Mary Bauermeister and her archivist have graciously confirmed the authenticity of this work. In fact, they have sent an image (shown) of the original work as it is currently catalogued in Mary's archives. Below is an excerpt from the letter of provenance we received from Bauermeister's studio:
..."Mary does remember making it. Ladislav Segy was a good friend of hers in the sixties in NY. He was a dealer for African art and his store was near to Galleria Bonino, Marys Gallery. They met early in the sixties around 1963, and Mary bought "African Fetish" from him; one time he gave her three as a gift and she used them in a lens box. Mr. Segy worked as an artist himself and Mary has one work of his still today. The work you have is titled "Magic substances“ in our lists and it is from 1965. And as far as I can see it was a gift to Mr. Segy because they did things like this. Attached you can find an image from the original Ektachrome; this is what the work used to look like.."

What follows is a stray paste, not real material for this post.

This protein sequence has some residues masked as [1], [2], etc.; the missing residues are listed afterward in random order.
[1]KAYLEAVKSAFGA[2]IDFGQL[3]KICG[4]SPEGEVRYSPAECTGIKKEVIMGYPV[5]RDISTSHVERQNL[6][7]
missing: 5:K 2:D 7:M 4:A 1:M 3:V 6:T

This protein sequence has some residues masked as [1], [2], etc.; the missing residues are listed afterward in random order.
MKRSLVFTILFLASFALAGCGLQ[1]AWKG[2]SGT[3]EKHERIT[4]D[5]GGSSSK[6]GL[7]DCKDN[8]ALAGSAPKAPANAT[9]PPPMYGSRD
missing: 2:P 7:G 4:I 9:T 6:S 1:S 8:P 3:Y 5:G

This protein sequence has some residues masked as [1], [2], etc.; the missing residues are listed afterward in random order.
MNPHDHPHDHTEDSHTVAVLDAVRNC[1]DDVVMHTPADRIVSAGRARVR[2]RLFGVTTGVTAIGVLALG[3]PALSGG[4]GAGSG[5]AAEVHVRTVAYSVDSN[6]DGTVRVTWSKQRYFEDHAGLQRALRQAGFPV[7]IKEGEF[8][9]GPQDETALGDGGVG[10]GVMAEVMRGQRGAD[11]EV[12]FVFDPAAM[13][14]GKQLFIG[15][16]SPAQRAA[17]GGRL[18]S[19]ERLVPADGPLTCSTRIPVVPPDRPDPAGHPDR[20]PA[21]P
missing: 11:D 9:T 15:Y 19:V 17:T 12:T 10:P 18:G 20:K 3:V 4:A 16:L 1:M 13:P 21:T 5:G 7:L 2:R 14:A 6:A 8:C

This work has not appeared at public auction. For comparison only -- note that another Bauermeister box from the Segy Collection -- far less impressive and important than this one, less than half this size without the intricate drawings and text - sold for US $35,000 at public auction on May 6, 2017. That one had appeared multiple times at auction and was a less significant work than the present piece, which has never passed through public auction as it was part of the Segy's private collection for nearly half a century. Below is the link to the smaller work that just sold, to compare: